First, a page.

A cross-platform control system. SE companies already practice exchanging data on fraudsters and violators, but as a rule only within their sector (for example, among carsharing operators). Based on the experience of British SE platforms, united in the SEUK association, we consider it necessary to create a similar institution to control and block fraudsters in Russia. In addition, with the support of the government, such an association could provide information and consulting support to startups within the SE framework.
SE user insurance. We assume that cooperation with top Russian banks will be effective. The banks could directly or through a specially created insurance organization provide insurance services for SE users in Russia (as, for example, Slice insurance company which operates in the USA, Canada and Great Britain).
Consumer protection. Due to the fact that many SE participants consider the lack of quality and safety standards as one of the key drawbacks of SE, we believe that such rules should be introduced in Russian legislation. Possible amendments might include the mandatory standards for residential and office premises (compliance with building code requirements, the presence of smoke detectors); for vehicles (checking the driver’s biography, setting requirements for the length of service, limiting the duration of continuous operation); adoption of laws protecting the privacy of SE users.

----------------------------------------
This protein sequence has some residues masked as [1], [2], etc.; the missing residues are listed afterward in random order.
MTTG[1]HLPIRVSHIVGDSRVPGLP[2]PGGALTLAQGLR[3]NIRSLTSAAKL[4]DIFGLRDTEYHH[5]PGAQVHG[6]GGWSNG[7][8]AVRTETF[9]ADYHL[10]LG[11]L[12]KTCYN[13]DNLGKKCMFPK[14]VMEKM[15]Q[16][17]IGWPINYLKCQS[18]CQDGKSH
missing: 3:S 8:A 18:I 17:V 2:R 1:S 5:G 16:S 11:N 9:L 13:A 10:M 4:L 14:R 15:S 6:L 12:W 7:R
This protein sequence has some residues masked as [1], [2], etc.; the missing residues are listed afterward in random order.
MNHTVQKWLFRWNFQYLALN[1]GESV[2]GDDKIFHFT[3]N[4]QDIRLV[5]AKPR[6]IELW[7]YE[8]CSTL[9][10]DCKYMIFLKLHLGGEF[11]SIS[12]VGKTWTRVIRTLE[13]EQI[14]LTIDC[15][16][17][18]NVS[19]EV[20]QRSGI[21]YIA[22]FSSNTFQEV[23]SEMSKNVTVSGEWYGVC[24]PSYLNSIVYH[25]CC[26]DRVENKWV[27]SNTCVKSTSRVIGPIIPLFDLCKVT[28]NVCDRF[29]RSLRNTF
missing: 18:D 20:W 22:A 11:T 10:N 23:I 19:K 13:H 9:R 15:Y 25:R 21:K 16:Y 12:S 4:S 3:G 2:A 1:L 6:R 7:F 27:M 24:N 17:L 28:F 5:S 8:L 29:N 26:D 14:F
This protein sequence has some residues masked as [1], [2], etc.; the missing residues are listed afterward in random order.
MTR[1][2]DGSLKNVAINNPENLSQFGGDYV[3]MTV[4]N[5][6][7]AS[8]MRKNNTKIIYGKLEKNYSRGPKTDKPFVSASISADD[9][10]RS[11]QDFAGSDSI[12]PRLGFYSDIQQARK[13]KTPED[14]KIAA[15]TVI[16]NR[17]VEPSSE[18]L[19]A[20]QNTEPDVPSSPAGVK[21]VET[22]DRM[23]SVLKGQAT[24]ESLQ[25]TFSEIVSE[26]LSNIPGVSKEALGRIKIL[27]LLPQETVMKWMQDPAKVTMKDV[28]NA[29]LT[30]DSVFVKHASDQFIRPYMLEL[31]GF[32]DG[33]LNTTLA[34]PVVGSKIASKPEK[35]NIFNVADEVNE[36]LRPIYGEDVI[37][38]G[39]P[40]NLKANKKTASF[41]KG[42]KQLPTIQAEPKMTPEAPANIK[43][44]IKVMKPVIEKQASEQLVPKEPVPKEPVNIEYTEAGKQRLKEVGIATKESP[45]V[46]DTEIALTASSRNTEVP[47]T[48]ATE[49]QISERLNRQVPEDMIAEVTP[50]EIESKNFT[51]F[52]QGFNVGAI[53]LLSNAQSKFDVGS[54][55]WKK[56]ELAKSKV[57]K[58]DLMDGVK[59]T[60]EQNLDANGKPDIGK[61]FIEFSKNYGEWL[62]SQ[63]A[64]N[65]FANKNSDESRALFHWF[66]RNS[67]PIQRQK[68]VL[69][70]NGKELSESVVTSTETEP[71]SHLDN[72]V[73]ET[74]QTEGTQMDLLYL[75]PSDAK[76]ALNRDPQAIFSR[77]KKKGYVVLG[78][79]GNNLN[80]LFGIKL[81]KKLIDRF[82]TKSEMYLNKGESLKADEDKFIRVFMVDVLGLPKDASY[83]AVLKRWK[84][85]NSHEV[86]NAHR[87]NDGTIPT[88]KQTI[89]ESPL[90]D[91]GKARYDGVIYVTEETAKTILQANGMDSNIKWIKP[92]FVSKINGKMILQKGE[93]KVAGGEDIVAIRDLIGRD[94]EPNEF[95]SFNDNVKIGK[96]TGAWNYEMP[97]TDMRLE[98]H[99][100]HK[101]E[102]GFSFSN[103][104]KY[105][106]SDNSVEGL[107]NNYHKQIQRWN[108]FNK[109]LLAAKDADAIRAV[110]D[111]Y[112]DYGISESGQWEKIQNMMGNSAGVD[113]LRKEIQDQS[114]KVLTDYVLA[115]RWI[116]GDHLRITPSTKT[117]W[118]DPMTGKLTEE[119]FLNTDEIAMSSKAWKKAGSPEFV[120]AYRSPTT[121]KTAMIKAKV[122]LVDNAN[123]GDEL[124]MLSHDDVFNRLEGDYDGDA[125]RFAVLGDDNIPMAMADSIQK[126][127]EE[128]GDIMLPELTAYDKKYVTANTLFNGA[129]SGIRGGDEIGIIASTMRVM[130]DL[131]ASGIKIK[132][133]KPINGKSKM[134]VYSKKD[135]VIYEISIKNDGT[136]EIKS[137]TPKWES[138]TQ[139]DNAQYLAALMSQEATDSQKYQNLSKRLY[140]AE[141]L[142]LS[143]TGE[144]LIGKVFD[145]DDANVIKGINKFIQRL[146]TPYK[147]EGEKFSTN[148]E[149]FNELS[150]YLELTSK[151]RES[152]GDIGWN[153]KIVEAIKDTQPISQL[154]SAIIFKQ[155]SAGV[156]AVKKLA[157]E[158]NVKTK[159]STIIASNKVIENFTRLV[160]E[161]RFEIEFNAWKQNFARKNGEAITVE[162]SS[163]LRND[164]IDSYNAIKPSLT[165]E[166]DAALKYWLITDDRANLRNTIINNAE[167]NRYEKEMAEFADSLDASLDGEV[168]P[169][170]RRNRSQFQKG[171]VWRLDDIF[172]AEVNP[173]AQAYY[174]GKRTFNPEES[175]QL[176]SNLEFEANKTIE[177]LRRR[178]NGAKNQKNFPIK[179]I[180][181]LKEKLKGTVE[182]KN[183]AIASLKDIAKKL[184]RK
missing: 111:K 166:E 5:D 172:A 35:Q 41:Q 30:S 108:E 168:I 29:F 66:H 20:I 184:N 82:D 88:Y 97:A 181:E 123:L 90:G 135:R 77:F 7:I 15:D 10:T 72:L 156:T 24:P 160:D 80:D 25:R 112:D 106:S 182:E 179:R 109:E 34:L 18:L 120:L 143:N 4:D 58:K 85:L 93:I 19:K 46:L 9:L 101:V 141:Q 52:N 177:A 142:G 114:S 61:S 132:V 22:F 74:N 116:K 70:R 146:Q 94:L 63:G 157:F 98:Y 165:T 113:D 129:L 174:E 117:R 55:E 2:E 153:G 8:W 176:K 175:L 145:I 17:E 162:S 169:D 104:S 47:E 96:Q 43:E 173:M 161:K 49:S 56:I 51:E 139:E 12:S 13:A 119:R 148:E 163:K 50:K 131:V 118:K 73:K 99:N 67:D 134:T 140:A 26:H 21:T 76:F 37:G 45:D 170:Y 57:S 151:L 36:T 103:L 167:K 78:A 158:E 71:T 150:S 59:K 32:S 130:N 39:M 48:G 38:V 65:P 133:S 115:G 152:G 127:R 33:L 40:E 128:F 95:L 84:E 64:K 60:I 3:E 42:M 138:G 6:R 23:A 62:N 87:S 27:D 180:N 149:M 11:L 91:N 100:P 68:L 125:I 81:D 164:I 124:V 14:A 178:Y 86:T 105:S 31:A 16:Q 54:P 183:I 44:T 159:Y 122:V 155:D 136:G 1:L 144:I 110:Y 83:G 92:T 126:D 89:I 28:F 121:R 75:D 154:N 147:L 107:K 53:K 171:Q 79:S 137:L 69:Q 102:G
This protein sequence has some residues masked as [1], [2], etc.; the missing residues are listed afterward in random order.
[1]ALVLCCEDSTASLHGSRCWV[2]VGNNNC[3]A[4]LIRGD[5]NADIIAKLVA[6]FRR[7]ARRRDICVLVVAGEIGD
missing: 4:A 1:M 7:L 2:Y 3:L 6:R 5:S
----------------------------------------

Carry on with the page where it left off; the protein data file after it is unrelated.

Summing up, SE is a socio-economic model that is developing rapidly in Russia and making a significant contribution to its economy. SE is a phenomenon, the spread of which in Russia is associated with a number of difficulties: problems in determining the priorities of SE users, lack of an appropriate regulatory framework and low trust in SE services. However, SE companies operating in Russia are able to be in demand, especially among the younger generation. The key to the development of SE is the willingness of people to reconsider their perception of property as a symbol of material wealth, as well as to overcome certain psychological problems associated with a high level of mistrust. In addition, further modification of the legislation might contribute to the development of SE and the surge of entrepreneurship in Russia. We believe that over time, environmental and economic benefits of SE will serve as an incentive for the development of collaborative activities in Russia.
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09 March 2020
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Ivanova*, N. I., Vlezkova, V. I., & Logunova, Y. A. (2020). Sharing Economy In Russia And The World: Features, Obstacles And Outlook. In S. I. Ashmarina, & V. V. Mantulenko (Eds.), Global Challenges and Prospects of the Modern Economic Development, vol 79. European Proceedings of Social and Behavioural Sciences (pp. 707-713). European Publisher. https://doi.org/10.15405/epsbs.2020.03.101